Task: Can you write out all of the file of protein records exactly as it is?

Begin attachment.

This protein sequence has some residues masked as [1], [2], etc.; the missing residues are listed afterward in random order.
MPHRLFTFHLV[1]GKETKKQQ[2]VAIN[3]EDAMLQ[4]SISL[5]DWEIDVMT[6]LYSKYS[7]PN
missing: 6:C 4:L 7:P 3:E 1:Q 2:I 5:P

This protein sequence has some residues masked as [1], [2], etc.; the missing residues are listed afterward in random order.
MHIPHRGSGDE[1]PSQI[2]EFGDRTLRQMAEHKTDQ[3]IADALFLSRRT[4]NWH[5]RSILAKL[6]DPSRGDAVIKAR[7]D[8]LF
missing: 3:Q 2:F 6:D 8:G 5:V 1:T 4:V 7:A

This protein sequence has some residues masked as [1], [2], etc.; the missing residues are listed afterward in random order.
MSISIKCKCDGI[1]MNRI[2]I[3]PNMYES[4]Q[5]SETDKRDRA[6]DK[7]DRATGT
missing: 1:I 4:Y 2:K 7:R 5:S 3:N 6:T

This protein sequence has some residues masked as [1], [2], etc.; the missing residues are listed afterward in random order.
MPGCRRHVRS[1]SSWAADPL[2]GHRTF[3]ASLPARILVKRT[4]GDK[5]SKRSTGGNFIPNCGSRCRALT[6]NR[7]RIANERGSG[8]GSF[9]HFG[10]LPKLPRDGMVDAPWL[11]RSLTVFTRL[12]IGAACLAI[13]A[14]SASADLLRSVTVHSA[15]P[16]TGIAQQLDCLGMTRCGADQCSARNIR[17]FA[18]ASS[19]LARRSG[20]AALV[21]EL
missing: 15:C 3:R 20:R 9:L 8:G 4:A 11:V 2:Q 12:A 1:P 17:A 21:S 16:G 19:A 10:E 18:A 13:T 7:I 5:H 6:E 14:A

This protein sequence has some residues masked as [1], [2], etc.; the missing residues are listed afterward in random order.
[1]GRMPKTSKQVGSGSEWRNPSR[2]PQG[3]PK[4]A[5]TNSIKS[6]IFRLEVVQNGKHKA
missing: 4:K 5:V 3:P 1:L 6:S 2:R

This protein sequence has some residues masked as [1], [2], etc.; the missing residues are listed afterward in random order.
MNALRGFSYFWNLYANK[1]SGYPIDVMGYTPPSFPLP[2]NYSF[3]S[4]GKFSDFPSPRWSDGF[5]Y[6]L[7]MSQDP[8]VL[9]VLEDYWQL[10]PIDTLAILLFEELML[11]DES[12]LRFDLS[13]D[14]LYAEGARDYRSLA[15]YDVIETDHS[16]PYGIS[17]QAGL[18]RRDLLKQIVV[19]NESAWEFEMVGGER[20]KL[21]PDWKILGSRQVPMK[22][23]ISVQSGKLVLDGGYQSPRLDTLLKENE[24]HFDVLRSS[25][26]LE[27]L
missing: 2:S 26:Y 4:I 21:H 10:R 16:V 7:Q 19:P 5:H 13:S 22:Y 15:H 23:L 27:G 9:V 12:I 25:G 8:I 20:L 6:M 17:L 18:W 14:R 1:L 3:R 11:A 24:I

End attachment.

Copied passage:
This protein sequence has some residues masked as [1], [2], etc.; the missing residues are listed afterward in random order.
MPHRLFTFHLV[1]GKETKKQQ[2]VAIN[3]EDAMLQ[4]SISL[5]DWEIDVMT[6]LYSKYS[7]PN
missing: 6:C 4:L 7:P 3:E 1:Q 2:I 5:P

This protein sequence has some residues masked as [1], [2], etc.; the missing residues are listed afterward in random order.
MHIPHRGSGDE[1]PSQI[2]EFGDRTLRQMAEHKTDQ[3]IADALFLSRRT[4]NWH[5]RSILAKL[6]DPSRGDAVIKAR[7]D[8]LF
missing: 3:Q 2:F 6:D 8:G 5:V 1:T 4:V 7:A

This protein sequence has some residues masked as [1], [2], etc.; the missing residues are listed afterward in random order.
MSISIKCKCDGI[1]MNRI[2]I[3]PNMYES[4]Q[5]SETDKRDRA[6]DK[7]DRATGT
missing: 1:I 4:Y 2:K 7:R 5:S 3:N 6:T

This protein sequence has some residues masked as [1], [2], etc.; the missing residues are listed afterward in random order.
MPGCRRHVRS[1]SSWAADPL[2]GHRTF[3]ASLPARILVKRT[4]GDK[5]SKRSTGGNFIPNCGSRCRALT[6]NR[7]RIANERGSG[8]GSF[9]HFG[10]LPKLPRDGMVDAPWL[11]RSLTVFTRL[12]IGAACLAI[13]A[14]SASADLLRSVTVHSA[15]P[16]TGIAQQLDCLGMTRCGADQCSARNIR[17]FA[18]ASS[19]LARRSG[20]AALV[21]EL
missing: 15:C 3:R 20:R 9:L 8:G 4:A 11:V 2:Q 12:A 1:P 17:A 21:S 16:G 19:A 10:E 18:A 13:T 7:I 5:H 6:E 14:A

This protein sequence has some residues masked as [1], [2], etc.; the missing residues are listed afterward in random order.
[1]GRMPKTSKQVGSGSEWRNPSR[2]PQG[3]PK[4]A[5]TNSIKS[6]IFRLEVVQNGKHKA
missing: 4:K 5:V 3:P 1:L 6:S 2:R

This protein sequence has some residues masked as [1], [2], etc.; the missing residues are listed afterward in random order.
MNALRGFSYFWNLYANK[1]SGYPIDVMGYTPPSFPLP[2]NYSF[3]S[4]GKFSDFPSPRWSDGF[5]Y[6]L[7]MSQDP[8]VL[9]VLEDYWQL[10]PIDTLAILLFEELML[11]DES[12]LRFDLS[13]D[14]LYAEGARDYRSLA[15]YDVIETDHS[16]PYGIS[17]QAGL[18]RRDLLKQIVV[19]NESAWEFEMVGGER[20]KL[21]PDWKILGSRQVPMK[22][23]ISVQSGKLVLDGGYQSPRLDTLLKENE[24]HFDVLRSS[25][26]LE[27]L
missing: 2:S 26:Y 4:I 21:H 10:R 16:V 7:Q 19:P 5:H 13:S 22:Y 15:H 23:L 27:G 9:V 12:I 25:G 8:I 20:L 6:M 17:L 18:W 14:R 1:L 3:R 11:A 24:I